‘Tis the time of year when many a get-together is had, and for those inclined, many a multiplayer gaming session is undertaken. While it’s hard to beat party staples such as Mario Kart and Jackbox, this last few months have seen a bigger push for same-couch multiplayer experiences than recent years. With Sony’s recent PlayLink initiative and the hilarious Gang Beasts currently in my permanent party rotation, Ultimate Chicken Horse would have to make a lasting impression to make the cut.
At a basic level, Ultimate Chicken Horse is a competitive 2D platformer that sees participants competing to be the first to traverse a small, usually single-screen level, earning points over multiple runs until a winner is crowned. The gimmick here is that before each run players are given an opportunity to place an object in the level that will either help them reach the goal, or serve to hinder their competitors’ progress. Objects range from simple platforms to dastardly traps, and most can be combined in inventive ways to create some truly devious combinations. After multiple rounds, what begins as a very simple trip from A to B can become a seemingly-impossible gauntlet of deadly Super Meat Boy-style obstacles.
If Happy Tree Friends was a video game
There are multiple rulesets for competitive play, which can easily be tweaked before each game a la Smash Bros, with the main two being Party and Creative mode. Party mode presents players with only a handful of random items to choose from before each run, while Creative mode opens up the entire pallet of doodads with which to cause chaos. Party is definitely the mode of choice for casual couch play, keeping games fast-paced and chaotic (see; funny) and somewhat fair between new and seasoned players. Those looking for more high level, skilled play will find jumping online in Creative mode to be the optimal choice, where combining different items and strategies can result in some surprisingly smart plays and stiff competition awaits.
If there’s a downside to all of this, it’s that Ultimate Chicken Horse does a terrible job of explaining itself. Rather, it doesn’t attempt to do so at all. There are no tutorials, and there’s nothing in the way of a single player mode to learn even the basics in. The result is that the game requires some learning by trial-and-error, which is mostly fine in a group full of patient local players, but for anyone whose first games are being played online it leads to a painful first few attempts. Realistically, the audience for this game is undoubtedly those shooting for skilled online competition and leaderboard bragging rights, but catering to casual players could have made for essential party play as well.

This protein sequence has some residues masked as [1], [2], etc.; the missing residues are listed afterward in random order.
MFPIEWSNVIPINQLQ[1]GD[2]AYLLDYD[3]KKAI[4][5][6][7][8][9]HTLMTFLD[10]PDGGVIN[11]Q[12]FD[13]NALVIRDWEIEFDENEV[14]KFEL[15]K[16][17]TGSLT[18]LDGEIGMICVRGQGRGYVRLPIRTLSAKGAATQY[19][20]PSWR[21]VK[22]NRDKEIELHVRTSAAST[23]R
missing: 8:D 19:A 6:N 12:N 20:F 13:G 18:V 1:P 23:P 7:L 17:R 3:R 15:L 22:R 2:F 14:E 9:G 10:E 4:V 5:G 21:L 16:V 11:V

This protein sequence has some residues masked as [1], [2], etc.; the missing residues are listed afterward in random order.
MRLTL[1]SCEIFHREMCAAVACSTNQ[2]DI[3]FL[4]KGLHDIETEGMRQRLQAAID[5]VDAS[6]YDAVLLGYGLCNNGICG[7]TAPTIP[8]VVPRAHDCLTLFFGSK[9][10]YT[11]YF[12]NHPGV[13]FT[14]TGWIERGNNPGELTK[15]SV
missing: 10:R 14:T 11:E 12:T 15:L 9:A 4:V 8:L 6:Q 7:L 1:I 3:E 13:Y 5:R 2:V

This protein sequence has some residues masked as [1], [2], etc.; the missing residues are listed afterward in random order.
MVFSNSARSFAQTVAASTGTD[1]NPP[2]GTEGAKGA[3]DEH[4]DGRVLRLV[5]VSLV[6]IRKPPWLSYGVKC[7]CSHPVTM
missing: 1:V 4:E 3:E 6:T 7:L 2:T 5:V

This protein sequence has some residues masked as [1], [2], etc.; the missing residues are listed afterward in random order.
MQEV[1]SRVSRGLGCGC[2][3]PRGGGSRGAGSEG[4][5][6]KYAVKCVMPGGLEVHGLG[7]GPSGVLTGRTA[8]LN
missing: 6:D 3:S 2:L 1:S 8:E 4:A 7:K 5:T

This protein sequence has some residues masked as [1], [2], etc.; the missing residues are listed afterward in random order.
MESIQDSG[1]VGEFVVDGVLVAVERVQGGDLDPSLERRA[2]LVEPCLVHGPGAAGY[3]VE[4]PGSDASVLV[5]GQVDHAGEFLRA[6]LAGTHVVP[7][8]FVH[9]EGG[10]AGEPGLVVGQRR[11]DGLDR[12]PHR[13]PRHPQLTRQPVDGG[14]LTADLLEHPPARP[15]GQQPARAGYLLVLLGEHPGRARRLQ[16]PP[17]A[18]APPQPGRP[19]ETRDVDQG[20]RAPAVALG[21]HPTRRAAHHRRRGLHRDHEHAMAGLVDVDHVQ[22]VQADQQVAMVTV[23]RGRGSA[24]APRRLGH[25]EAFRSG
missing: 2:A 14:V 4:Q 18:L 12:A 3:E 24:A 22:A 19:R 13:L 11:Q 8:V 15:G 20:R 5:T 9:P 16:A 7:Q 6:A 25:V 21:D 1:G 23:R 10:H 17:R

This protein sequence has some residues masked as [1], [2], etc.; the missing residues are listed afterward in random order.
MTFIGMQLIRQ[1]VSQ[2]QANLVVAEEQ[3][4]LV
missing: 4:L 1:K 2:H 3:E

This is what the government won’t tell you REALLY happened to the Titanic
Rounding out the competitive offerings are a Challenge mode where players compete for the fastest times in purpose-built levels and Free Play, where players are given free reign to make their own custom levels which can be saved and uploaded for use in other modes. As with the rest of UCH, these will appeal mainly to those who invest serious time in the game. The game has a great, cut-and-paste cartoon aesthetic that goes hand-in-hand with simple and responsive controls, but everything is tied together in an annoyingly inconvenient hub map. Selecting levels, changing certain modifiers and switching game modes is done in-game by way of traversing a treehouse that grows as more levels are unlocked, which is cute at first but pretty quickly had me wishing for an optional, traditional menu with which to quickly jump into what I wanted. It’s a minor annoyance, and I’m sure the game’s fanbase is into it, but for me it pushed Ultimate Chicken Horse further outside the realm of casual party title.
How I feel when I see someone with an iPhone X
Ultimate Chicken Horse is an addictive and surprisingly nuanced competitive platformer that shines in skilled online play, but fails as a couch multiplayer game thanks to a combination of a lack of coaching and confusing menu systems that will try the patience of casual players in a party setting. If creating Super Meat Boy-esque levels on the fly to screw over people on the internet sounds like your bag though, this might be the game for you.
Reviewed on PlayStation 4 Pro | Review code supplied by publisher